‘Harassment and racially insensitive comments’ mar higher education

Many black and ethnic minority staff at universities are also downbeat about their promotion chances, according to a new University and College Union survey

February 4, 2016
Female lecturer writing on classroom blackboard
Many black and ethnic minority staff at universities are unhappy about support provided when seeking promotion, a new report says

Most ethnic minority staff in higher education face bullying, harassment and racially insensitive comments in the workplace, a new survey suggests.

Around seven out of 10 black and minority ethnic staff working at universities (72 per cent) who responded to a University and College Union poll said they had been subject to bullying and harassment from senior managers.

Just over two-thirds (69 per cent) said they had faced harassment from colleagues and 86 per cent said they experienced culturally insensitive comments either often or sometimes.

One respondent to the poll, which elicited responses from 631 UCU members in post-16 education, said racist language used by staff had “gone unchallenged”.

Other potentially racist behaviours were less overt, according to some of the 446 higher education staff quoted by the UCU in its report, titled The experiences of black and minority ethnic staff in further and higher education, which was published on 4 February.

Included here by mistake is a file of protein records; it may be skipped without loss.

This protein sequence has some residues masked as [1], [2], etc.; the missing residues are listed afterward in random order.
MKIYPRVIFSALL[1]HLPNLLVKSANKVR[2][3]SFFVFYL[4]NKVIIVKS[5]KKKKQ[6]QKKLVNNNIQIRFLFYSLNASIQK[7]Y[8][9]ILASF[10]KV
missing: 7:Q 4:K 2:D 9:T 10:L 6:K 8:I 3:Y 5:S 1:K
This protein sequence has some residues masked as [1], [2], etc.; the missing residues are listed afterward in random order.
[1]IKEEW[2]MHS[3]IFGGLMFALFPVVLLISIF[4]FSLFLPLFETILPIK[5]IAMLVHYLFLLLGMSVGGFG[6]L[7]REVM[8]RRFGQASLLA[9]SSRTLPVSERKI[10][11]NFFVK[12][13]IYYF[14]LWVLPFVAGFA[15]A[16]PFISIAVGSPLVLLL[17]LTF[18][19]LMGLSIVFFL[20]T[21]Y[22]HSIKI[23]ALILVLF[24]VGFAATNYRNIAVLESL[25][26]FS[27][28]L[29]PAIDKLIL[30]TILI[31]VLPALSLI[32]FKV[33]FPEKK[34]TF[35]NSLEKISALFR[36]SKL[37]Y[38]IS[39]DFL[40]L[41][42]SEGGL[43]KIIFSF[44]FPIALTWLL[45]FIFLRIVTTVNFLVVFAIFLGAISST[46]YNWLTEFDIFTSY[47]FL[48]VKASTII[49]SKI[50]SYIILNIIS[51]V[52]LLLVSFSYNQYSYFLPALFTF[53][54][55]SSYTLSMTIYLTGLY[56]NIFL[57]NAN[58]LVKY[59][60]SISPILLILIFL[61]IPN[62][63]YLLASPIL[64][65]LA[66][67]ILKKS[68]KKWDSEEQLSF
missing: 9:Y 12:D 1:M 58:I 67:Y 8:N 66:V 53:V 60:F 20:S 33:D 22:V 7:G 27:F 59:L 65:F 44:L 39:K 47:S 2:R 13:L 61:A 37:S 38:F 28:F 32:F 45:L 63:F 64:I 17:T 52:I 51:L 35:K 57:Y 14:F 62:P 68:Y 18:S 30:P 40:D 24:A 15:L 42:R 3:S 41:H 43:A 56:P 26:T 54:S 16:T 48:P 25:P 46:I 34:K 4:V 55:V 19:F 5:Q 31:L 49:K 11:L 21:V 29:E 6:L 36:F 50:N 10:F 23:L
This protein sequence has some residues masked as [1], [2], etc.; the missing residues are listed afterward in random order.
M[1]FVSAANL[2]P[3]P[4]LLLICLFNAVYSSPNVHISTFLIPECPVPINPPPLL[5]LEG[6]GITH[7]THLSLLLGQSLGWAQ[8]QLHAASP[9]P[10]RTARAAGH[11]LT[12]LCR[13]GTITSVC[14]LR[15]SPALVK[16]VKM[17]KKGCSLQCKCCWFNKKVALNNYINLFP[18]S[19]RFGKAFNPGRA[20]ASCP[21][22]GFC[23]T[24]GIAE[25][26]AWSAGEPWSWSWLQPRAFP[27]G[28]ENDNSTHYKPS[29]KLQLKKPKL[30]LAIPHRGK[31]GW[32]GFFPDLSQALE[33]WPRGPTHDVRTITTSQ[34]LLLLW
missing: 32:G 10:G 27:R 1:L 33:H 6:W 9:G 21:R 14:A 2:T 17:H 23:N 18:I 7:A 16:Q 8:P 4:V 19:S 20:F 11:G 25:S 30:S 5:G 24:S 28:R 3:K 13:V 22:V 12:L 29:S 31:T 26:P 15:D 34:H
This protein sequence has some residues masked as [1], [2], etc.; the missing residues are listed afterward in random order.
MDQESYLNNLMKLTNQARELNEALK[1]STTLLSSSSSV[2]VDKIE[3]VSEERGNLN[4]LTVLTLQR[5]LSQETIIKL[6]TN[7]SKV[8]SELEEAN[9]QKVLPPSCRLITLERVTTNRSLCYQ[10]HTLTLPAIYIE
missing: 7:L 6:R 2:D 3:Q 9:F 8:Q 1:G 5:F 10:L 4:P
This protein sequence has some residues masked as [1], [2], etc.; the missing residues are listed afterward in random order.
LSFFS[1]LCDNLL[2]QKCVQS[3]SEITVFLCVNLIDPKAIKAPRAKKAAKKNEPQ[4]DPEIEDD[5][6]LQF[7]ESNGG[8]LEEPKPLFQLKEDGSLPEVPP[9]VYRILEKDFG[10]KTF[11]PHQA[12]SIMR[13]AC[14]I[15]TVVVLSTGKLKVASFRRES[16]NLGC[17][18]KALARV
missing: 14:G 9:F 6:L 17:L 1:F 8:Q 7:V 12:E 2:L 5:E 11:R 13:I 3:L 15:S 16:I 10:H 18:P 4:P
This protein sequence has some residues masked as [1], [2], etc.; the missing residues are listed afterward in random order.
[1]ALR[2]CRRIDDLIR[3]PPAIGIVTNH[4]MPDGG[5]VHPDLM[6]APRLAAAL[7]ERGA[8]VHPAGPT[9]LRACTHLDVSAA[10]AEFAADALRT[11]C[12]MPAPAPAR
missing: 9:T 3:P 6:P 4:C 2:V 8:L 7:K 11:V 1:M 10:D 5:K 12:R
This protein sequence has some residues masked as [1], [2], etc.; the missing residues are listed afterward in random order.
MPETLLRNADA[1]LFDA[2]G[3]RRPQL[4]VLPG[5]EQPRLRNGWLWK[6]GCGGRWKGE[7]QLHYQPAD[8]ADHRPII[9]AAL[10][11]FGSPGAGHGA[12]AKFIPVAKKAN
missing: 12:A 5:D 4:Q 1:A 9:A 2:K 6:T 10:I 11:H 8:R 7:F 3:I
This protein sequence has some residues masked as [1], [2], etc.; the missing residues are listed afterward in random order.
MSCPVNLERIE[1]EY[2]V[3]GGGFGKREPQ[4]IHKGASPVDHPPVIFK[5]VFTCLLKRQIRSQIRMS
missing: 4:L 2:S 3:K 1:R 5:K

One university teaching assistant said they were annoyed that it is “assum[ed] that a person with a black face is foreign and not British”, while an associate tutor was annoyed by “consistent and persistent misspelling of my name”.

Most black and minority ethnic staff also took a dim view of the support available to them to progress at their university, the report indicates.

Some 59 per cent said they had not been supported by senior staff when seeking promotion, while 52 per cent said they did not believe their career would develop positively in their current employment.

Nine out of 10 respondents said they had “faced barriers” when seeking promotion, with one lecturer claiming their university was “institutionally racist in that there are virtually no black people in senior management roles”.

Asked to identify how racism in the workplace could be addressed, respondents were most likely to choose “effective sanctions against perpetrators” (68 per cent did), and 61 per cent said more support for ethnic minority staff would also be beneficial.

Sally Hunt, general secretary at UCU, which released the report ahead of a national day of action against racism in the workplace on 10 February, said institutions needed to take a “more proactive role” in this area.

“It’s clear that too many institutions, be it through caution or complacency about discrimination and racism, have not made any structured attempts to monitor or investigate what’s happening on the ground,” Ms Hunt said.

“Of course they are well aware that black staff are dramatically underrepresented at higher levels but for too long they have let it slip under the radar.”

jack.grove@tesglobal.com

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Print headline: Most BME staff ‘face bullying from managers’

Reader's comments (1)

And then there are professors in respected universities --openly-- attacking Black communities with no accountability whatsoever, see the latest from this "distinguished professor of law" working at Rutgers: http://www.abolitionistapproach.com/essentialism-intersectionality-and-veganism-as-a-moral-baseline-black-vegans-rock-and-the-humane-society-of-the-united-states

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